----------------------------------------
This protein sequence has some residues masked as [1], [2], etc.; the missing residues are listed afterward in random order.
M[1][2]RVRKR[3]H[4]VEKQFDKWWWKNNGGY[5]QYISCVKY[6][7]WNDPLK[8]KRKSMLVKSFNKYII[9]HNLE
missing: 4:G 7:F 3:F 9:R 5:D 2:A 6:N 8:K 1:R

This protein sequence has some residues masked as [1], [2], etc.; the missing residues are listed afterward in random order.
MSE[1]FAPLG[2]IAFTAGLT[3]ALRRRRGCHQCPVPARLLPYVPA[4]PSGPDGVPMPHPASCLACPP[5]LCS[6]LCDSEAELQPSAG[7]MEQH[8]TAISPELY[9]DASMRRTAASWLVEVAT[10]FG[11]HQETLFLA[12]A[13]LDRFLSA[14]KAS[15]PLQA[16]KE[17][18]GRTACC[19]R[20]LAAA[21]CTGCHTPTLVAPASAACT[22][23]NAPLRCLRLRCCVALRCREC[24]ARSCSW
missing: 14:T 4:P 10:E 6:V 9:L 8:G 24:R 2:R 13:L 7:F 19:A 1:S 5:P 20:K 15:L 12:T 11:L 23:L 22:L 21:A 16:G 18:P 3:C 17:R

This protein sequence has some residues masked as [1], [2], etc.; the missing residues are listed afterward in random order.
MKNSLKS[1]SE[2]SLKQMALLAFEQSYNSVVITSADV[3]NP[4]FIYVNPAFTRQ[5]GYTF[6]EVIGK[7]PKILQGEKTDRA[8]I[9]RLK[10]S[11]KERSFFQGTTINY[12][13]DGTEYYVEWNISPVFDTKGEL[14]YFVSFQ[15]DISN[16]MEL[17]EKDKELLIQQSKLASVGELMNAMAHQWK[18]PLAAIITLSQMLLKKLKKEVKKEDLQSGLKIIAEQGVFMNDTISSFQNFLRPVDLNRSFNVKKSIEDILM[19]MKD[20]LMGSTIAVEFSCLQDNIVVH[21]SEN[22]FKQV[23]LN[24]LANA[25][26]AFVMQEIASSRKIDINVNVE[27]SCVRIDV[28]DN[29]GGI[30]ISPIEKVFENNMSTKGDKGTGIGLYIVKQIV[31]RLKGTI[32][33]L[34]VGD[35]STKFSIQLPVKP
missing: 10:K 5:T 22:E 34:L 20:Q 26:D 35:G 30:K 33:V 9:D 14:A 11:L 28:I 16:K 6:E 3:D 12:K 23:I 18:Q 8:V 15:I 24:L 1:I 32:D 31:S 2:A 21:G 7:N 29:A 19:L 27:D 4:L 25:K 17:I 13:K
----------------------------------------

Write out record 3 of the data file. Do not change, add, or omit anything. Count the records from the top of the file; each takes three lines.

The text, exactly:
This protein sequence has some residues masked as [1], [2], etc.; the missing residues are listed afterward in random order.
MKNSLKS[1]SE[2]SLKQMALLAFEQSYNSVVITSADV[3]NP[4]FIYVNPAFTRQ[5]GYTF[6]EVIGK[7]PKILQGEKTDRA[8]I[9]RLK[10]S[11]KERSFFQGTTINY[12][13]DGTEYYVEWNISPVFDTKGEL[14]YFVSFQ[15]DISN[16]MEL[17]EKDKELLIQQSKLASVGELMNAMAHQWK[18]PLAAIITLSQMLLKKLKKEVKKEDLQSGLKIIAEQGVFMNDTISSFQNFLRPVDLNRSFNVKKSIEDILM[19]MKD[20]LMGSTIAVEFSCLQDNIVVH[21]SEN[22]FKQV[23]LN[24]LANA[25][26]AFVMQEIASSRKIDINVNVE[27]SCVRIDV[28]DN[29]GGI[30]ISPIEKVFENNMSTKGDKGTGIGLYIVKQIV[31]RLKGTI[32][33]L[34]VGD[35]STKFSIQLPVKP
missing: 10:K 5:T 22:E 34:L 20:Q 26:D 35:G 30:K 33:V 9:D 14:A 11:L 28:I 16:K 6:E 3:D 12:K 23:I 18:Q 8:V 15:I 24:L 1:I 32:D 31:S 2:A 21:G 7:N 29:A 19:L 27:D 4:L 25:K 17:I 13:K